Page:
4. Research funding agencies and ethics committees must be diligent in ensuring a gender sensitive approach to research.

As key gatekeepers in the research ecosystem, research funding agencies and research ethics committees play an instrumental role in ensuring rigorous and ethical research that benefits all. Hence, they need to continuously emphasise the importance of integration of gender and age dimensions in any research related to COVID-19 and encourage consideration of other important dimensions in research proposals and protocols.
 
GENDRO continues to observe and monitor publications that address the gendered implications of COVID-19 and we share these on our social media and our website. GENDRO encourages information exchange among and beyond GENDRO’s Gender, Evidence and Health Network. We must be cautious of premature and misleading information and gender-blind interpretations. We must be vigilant that research and analysis are transparent, complete and accessible in a timely fashion to allow for critical examination and scrutiny of information. Now as never before we need robust research and data to address the pressing global health challenges.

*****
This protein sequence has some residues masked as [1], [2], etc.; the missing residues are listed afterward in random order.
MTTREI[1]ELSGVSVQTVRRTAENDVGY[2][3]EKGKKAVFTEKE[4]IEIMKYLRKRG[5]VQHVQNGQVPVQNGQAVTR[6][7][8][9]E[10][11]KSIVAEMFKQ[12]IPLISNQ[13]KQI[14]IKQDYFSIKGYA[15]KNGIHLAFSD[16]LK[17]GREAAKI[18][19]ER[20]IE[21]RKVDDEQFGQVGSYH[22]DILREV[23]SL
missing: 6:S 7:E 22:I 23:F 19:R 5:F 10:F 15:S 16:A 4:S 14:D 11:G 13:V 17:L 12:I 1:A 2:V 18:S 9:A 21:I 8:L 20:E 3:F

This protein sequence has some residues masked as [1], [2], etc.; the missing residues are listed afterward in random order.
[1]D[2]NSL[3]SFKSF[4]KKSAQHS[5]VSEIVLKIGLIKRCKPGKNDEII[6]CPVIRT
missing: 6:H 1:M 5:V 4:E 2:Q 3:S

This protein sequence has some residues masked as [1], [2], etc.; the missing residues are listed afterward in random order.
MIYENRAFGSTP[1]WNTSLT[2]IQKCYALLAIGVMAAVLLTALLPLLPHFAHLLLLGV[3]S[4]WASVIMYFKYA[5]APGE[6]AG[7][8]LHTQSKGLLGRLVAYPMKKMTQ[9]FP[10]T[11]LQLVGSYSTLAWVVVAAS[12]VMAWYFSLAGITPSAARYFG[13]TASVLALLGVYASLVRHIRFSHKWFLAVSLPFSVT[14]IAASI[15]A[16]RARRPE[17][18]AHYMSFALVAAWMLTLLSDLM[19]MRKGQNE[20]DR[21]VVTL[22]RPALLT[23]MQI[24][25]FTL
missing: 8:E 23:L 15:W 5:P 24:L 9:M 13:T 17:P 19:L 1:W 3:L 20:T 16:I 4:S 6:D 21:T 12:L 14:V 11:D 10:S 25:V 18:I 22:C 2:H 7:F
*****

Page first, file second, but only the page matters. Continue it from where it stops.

Endorse our call for action for a stronger commitment to

gender-sensitive and responsive research in the

context of novel coronavirus pandemic.

Thank you for endorsing GENDRO's statement on Gender and COVID-19

Endorsements to date...

 
Submitted
First Name
Last Name
Affiliation
13/03/2021
Abha
Saxena
Independent Bioethics Advisor
15/01/2021
Renée
Hunter
Value for Women
12/01/2021
Katharina
O'Cathaoir
Faculty of Law, University of Copenhagen
11/01/2021
Hilary
Homans
Prof. Dr.
26/12/2020
Pavel
Ovseiko
University of Oxford
04/12/2020
Chantal
BINWA
AFPDE DR CONGO
25/11/2020
Maria Helen
Dayo
University of the Philippines Los Baños
09/10/2020
Hulya
Simga
Maltepe University (Turkey), Center for Women and Family Studies
10/09/2020
Bijoya
Roy
Centre for Women's Development Studies
02/09/2020
Mary
Showstark